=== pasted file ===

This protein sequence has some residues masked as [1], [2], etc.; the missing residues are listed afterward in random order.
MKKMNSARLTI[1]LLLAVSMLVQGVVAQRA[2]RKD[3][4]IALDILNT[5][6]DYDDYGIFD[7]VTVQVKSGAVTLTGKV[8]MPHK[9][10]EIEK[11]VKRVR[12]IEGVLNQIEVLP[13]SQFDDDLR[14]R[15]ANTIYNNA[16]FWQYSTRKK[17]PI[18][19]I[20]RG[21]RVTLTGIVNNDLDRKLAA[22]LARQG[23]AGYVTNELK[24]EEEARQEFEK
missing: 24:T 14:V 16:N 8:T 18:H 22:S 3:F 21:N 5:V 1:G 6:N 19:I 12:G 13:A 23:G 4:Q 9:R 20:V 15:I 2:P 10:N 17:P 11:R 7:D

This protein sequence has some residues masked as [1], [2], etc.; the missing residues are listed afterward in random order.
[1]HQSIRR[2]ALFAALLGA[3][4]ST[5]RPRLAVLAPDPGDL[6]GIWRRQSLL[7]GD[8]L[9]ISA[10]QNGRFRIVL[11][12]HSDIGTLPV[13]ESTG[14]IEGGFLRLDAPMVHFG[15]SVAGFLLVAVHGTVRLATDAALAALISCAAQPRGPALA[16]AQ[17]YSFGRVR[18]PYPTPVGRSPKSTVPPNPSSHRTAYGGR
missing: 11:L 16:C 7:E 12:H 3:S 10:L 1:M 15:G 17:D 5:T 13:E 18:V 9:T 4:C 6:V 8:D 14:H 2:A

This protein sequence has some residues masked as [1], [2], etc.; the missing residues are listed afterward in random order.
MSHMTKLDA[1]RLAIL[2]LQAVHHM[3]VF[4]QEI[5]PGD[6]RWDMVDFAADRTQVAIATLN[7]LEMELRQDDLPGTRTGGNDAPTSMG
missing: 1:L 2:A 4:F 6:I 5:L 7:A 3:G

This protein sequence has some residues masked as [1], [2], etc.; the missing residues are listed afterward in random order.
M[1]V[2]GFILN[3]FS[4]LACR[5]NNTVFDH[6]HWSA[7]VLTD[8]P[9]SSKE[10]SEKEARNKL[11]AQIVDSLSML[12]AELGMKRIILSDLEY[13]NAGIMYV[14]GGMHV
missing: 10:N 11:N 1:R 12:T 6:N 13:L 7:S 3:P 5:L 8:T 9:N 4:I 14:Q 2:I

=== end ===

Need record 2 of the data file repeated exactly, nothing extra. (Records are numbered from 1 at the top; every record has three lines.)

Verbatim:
This protein sequence has some residues masked as [1], [2], etc.; the missing residues are listed afterward in random order.
[1]HQSIRR[2]ALFAALLGA[3][4]ST[5]RPRLAVLAPDPGDL[6]GIWRRQSLL[7]GD[8]L[9]ISA[10]QNGRFRIVL[11][12]HSDIGTLPV[13]ESTG[14]IEGGFLRLDAPMVHFG[15]SVAGFLLVAVHGTVRLATDAALAALISCAAQPRGPALA[16]AQ[17]YSFGRVR[18]PYPTPVGRSPKSTVPPNPSSHRTAYGGR
missing: 11:L 16:C 7:E 12:H 3:S 10:L 1:M 15:G 17:D 5:T 13:E 18:V 9:T 4:C 6:V 8:D 14:H 2:A